Part III: Bootstrapping Congress Into the Digital Age
How can Congress muster sufficient resources to properly fund its essential functions in an era of asphyxiating budgets? Unsurprisingly for a 227-year-old institution, congressional operations often are inefficient, expensive, or no longer necessary. There’s not a lot of money there, but there’s enough to invest in greater productivity. Moving to a digital congress, and finding cost savings in doing so, is a way forward in transforming how Congress operates.
For example, the House already has moved to publish the House Calendar online so it does not have to physically print and distribute copies to all offices. The same is true of printing and distributing bills, the U.S. code, and other documents. Money saved by making these operational changes can go towards supporting process reforms. To some extent, Congress is moving down this path.
The first phase in the move to a digital Congress arose when the House of Representatives invested a modest amount of money into modernizing its publishing operations — moving from paper to data management. By publishing data online and decreasing print operations, the House continues to fulfill the needs of its traditional internal customers while making possible new uses of congressional data. This changeover was enabled by a broader cultural transformation in favor of digital information sharing, which is reflected in the attitudes of newer members and younger staff. (This spirit is best embodied by the annual Legislative Data & Transparency Conference and Congressional Hackathon).
These investments would not be politically possible, however, but for the advocacy of outside organizations for a transparent Congress, which creates a virtuous cycle. Transparency groups push for greater data accessibility through the use of digital technology and hold organizing events. Congress responds by bringing together internal stakeholders and allocating funds to modernize technology to meet that need. The modernization effort saves money, improves internal efficiency, and results in the release of more data. The release of data results in new tools being built and prompts transparency groups and businesses to push for further technology reforms.
The replacement of print publication with data publication has paved the way for further improvements. It has generated savings for reinvestment, and crucially in an institution built upon personal relationships, it has built trust between internal and external stakeholders.
Phase two of the transformation to a digital congress arises from how the publication of data allows improvements to traditionally time-consuming activities. For example, the preparation of side-by-side for proposed legislation, which compares two different versions of the same bill, can now be done automatically. The production of reports from hearings will soon take days instead of months, saving time and money and releasing useful data quickly. The House rules require the text of amendments to bills scheduled for consideration on the House floor be published online as a way of meeting internal notice requirements. It soon will be possible to see in real-time how an amendment will change a bill or a bill would change a law.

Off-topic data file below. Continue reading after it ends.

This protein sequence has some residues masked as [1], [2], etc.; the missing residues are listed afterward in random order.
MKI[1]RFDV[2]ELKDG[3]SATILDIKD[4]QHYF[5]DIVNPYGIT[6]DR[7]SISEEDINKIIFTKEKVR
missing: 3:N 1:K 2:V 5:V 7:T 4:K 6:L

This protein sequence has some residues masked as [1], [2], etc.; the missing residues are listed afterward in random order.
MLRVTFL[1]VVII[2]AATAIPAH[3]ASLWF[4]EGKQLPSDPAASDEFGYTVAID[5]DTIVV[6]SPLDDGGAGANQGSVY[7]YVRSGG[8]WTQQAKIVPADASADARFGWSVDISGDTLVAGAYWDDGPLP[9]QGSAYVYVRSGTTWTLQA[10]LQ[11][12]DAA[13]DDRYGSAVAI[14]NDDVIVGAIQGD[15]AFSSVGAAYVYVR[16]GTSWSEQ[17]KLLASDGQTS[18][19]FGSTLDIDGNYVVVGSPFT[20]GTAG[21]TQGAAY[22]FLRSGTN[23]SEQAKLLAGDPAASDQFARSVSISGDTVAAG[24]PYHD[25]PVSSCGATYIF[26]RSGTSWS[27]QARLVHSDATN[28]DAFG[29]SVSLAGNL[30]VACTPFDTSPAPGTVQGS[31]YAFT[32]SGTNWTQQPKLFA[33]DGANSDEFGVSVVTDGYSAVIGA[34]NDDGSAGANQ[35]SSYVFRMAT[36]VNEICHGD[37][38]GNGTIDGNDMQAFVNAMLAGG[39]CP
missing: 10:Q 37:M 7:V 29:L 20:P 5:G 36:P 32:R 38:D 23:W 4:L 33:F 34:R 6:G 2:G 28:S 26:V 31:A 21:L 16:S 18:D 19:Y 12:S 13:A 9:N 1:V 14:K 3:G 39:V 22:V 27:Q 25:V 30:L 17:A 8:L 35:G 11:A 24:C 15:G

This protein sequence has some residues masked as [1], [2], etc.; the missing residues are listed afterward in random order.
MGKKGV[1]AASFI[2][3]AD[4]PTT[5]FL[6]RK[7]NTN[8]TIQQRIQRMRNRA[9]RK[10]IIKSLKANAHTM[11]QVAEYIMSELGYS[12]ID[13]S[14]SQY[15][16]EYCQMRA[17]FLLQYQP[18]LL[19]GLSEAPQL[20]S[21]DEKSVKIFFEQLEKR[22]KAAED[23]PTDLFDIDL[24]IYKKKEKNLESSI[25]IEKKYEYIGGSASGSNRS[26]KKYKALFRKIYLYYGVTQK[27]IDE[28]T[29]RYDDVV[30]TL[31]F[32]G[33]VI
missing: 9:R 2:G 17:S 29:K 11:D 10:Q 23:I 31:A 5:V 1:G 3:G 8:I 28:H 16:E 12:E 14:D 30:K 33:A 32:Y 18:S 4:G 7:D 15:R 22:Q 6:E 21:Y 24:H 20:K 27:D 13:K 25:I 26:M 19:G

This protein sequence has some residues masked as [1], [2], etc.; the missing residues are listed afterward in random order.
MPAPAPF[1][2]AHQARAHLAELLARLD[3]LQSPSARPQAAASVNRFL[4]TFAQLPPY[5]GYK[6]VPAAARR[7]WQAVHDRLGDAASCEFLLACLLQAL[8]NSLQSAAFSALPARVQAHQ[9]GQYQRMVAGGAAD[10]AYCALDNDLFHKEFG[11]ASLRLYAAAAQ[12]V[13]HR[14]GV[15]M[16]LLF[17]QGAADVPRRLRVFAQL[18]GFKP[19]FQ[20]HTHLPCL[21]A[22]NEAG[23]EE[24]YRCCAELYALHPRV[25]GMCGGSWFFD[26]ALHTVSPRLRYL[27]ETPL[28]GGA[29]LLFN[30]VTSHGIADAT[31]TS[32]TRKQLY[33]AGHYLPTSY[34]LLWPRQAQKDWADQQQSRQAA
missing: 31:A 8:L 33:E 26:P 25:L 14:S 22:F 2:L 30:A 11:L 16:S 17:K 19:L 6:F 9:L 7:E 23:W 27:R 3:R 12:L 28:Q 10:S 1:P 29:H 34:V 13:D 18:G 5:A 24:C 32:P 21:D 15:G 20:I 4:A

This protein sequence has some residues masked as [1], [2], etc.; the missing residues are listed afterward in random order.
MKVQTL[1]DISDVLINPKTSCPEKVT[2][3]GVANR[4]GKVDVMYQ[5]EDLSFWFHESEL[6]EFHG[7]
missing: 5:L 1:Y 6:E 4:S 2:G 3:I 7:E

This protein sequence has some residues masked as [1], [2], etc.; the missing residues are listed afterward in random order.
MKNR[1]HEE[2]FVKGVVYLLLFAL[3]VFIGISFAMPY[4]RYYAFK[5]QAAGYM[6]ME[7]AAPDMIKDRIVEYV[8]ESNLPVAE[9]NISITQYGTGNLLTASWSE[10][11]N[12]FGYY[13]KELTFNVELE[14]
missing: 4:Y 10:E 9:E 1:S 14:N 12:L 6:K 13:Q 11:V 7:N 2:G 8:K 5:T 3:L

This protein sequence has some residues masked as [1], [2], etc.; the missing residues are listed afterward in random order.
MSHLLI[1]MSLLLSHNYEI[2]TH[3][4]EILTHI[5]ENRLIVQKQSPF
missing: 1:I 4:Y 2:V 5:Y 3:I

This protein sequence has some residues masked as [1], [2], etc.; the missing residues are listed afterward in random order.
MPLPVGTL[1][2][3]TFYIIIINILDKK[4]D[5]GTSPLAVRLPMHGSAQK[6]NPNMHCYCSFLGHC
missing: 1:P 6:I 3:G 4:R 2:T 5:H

This revolution in the usefulness of information provided to staff and the general public supports reallocation of limited staff resources to engaging in the legislative process — not just trying to keep abreast of what is happening and responding to outside pressure.
Phase three of a transformation to a digital congress will come from expanding the kinds of information processed by Congress as data. It includes pulling in reports from the Government Accountability Office, Congressional Research Office, Congressional Budget Office, as well as testimony before Congress and other legislative documents. It should expand to information pulled in from the executive branch as well. Some of this data analysis will take place inside Congress, but much of it will be performed by outside stakeholders — both non-profit and for-profit organizations.
As a practical matter, while it is politically infeasible to significantly increase the number of Congressional staff performing legislative functions, providing staff access to high quality information makes them more effective and efficient. It is the equivalent of hiring staff with legislative expertise. In addition, increased cost savings takes off some of the pressure if and when Congress cuts legislative operations funding.
This virtuous information technology cycle also can occur with how member offices process information from constituents — especially letters and email — and how they push this information out to the public. The endless hours of data entry and drudgery to respond to repetitive correspondence can be reduced, freeing staff time to engage in more thoughtful way. It also supports innovation in how congressional offices meet the needs of constituents.
Part I, published on Monday, describes a thought experiment on legislative dysfunction. Part II, released yesterday, discusses how Congress broke itself. And Part IV, scheduled for tomorrow, sets forth concrete ideas on the way forward towards a stronger Congress.
— Written by Daniel Schuman